[Way OT] Condorcet vs. IRV (was [Slightly OT] Re: Voting)

Joe Mason joe at notcharles.ca
Thu Mar 25 21:14:36 CET 2004


In article <1gb7bj1.xgiqcjp3ro1iN%egusenet at verizon.net>, Eric wrote:
> Yes, I understand this is the claim that some IRV proponents would make.
> However, no such definitive statement can honestly be asserted based on
> those ballots. With most (if not all) ranked ballot methods (including
> Condorcet and IRV), if a voter truly does not want a Candidate to win,
> the way the indicate that is by leaving that Candidate unranked.
> 
> In this case, the A & B voters did not leave C unranked. Both groups
> clearly stated that they preferred C to their primary opponent.
> 
> What we do not know, because neither IRV nor Condorcet collects the
> strength of the preference (there are inherent problems with doing such
> a thing which is beyond the scope of this message), is how strong the
> preference is for the A & B voters for C rather then their primary
> opponent.

Well, not too much beyond: the inherent problem that I know is that
there's no incentive to put anything other than 100 or 0 to maximize the
strength of their vote.  (After all, if you prefer A to C by 100 to 99,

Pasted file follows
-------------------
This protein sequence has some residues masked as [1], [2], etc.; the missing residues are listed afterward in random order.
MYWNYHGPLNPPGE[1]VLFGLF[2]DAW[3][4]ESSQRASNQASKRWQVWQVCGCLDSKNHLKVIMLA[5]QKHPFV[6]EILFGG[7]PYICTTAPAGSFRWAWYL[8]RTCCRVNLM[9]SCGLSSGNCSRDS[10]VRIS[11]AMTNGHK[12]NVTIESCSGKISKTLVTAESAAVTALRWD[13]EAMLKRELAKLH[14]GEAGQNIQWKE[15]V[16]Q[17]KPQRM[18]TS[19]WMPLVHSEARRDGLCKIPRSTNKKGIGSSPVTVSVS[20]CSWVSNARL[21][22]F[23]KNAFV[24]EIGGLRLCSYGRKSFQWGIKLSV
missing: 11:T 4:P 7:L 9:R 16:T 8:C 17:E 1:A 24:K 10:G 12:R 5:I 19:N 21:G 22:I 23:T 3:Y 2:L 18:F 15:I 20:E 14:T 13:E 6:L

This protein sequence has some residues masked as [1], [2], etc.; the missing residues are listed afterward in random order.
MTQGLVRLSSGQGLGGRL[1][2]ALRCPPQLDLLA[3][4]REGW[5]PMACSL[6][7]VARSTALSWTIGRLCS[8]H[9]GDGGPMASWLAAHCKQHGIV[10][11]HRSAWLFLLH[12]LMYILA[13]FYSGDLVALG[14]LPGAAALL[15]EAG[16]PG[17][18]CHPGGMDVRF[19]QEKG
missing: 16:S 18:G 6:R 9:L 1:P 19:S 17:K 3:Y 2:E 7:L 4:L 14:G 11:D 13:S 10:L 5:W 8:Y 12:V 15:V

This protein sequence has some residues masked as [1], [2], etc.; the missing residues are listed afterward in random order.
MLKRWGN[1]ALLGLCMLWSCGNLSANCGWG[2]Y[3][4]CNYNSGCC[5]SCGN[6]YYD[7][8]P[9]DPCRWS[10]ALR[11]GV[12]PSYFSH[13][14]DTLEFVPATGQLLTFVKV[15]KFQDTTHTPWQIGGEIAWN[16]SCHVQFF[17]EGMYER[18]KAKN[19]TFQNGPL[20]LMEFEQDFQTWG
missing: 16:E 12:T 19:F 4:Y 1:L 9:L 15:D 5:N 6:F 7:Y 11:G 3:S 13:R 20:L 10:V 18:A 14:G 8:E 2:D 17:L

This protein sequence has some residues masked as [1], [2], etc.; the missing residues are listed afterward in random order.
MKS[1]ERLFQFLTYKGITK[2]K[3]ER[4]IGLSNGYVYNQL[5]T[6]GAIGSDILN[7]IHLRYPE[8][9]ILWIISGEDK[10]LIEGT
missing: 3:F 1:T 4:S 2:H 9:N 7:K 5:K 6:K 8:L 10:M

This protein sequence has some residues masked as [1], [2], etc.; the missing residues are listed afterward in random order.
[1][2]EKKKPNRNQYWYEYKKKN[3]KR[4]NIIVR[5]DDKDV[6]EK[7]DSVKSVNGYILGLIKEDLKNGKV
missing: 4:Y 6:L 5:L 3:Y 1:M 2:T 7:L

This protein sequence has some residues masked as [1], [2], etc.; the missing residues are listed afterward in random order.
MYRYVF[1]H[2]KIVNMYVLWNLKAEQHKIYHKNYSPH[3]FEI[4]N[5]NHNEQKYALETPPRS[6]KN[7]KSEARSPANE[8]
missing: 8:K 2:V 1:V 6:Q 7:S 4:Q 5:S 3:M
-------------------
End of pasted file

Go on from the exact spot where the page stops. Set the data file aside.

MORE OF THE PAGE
but putting that you prefer it by 100 to 1 will get A elected, why not
do it?  Lack of perfect information makes this kind of strategic voting
dangerous, but that doesn't mean people won't try it, and that
destabilizes elections.)

> For example, it could be that:
> (The numbers in parenthesis indicate the strength of how much the
> candidates are liked on a linear 0 - 100 scale)
> 
> 49 A(100) > C(99) > B(0)
> 48 B(100) > C(99) > A(0)
> 3: C(100)
> 
> Should this be true, one would be hard pressed to develop a credible and
> compelling argument that C should not be the winner.
> 
> However, it is also possible that:
> 
> 49 A(100) > C(1) > B(0)
> 48 B(100) > C(1) > A(0)
> 3: C(100)
> 
> In which case, an argument can be made that C should not be the winner.
> 
> But, like I stated, neither IRV nor Condorcet collect such information,
> so, what is the fairest way to deal with this?

One interesting approach was brought up on the elections list just
before I stopped reading it.  (Wait, don't I recognize your name from
there?  You'd be more familiar with it than I, but I'll bring it up
anyway, on the assumption that there are other interested readers out
there.)

Add an implicit "none" candidate to separate rankings of actual
preferences from least of the evils.  Your first case becomes "A > C >
none > B", and the second (probably) "A > none > C > B".  So in the
latter case, the voter is saying that they prefer C to B, but only if
forced to choose between them due to overwhelming preference by the rest
of the electorate.

I'd be grateful if you can point me to a thorough analysis of this idea,
since it sounds reasonable to me but I don't really have the background
to evaluate it.

> With IRV, if your top choice is eliminated, your second choice is
> automatically promoted to a strength of 100, regardless of how you
> actually feel about that candidate. For example, say a voter had voted
> (I've included theoretical preference strengths):

Ah, thanks for pointing that out.  I knew it sounded a little fishy.

(So much nicer to have nobody from the other side cluttering up the
debate...)

Joe



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